Film & TV

Ruby Sparks






RATING: 6.5/10

Ruby Sparks is a film full of contradictions, as a piece it often gets lost in itself. Much of the problem I encountered when watching it stemmed from its own confusion, as an introverted film about an introverted writer its moral message often shifts, presenting a polarised presentation of a romance.

The films narrative is interesting and original, Ruby Sparks follows a down-trodden and self-sorry writer Calvin (Weir-Fields), who regularly visits a shrink and suffers from writer’s block. After being challenged by his therapist to embrace his dreams of a mysterious woman, he writes her as a character and literally wills his perfect woman into existence.

This is where the film’s messages become seemingly muddled. The relationship between Calvin and his creation explores man’s basic fantasy of a subservient woman and the subsequent male dominance, resulting from this wish being granted and this is never really morally judged or questioned.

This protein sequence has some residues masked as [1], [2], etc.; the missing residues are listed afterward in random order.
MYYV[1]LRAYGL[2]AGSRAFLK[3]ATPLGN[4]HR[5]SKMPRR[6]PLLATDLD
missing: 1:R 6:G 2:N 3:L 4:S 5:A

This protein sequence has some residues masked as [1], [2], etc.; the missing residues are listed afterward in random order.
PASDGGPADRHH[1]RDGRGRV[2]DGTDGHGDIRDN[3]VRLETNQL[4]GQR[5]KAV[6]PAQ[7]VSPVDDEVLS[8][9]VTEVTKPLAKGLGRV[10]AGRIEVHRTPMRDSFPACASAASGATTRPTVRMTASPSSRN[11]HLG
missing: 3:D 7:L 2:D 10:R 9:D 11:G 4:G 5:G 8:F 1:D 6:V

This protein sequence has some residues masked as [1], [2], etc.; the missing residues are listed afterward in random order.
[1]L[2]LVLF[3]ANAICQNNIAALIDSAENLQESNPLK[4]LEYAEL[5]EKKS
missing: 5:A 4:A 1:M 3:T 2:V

The film has an interesting take on the romance genre, and the duality of Calvin’s character  makes spending a whole two hours in his viewpoint both challenging and strangely gripping. One of the most intense scenes of the film is when Ruby discovers Calvin’s power over her, and breaks down as she is forced to speak in French, perform a strip tease and act like a growling dog. The film also asks a lot of its audience, Calvin asks his shrink to ‘just believe’ him and accept the miracle of Ruby’s existence and his power over her, his therapist replies ‘I’ll have to work on that’. I’ll have to work on that too.


Oliver Richards

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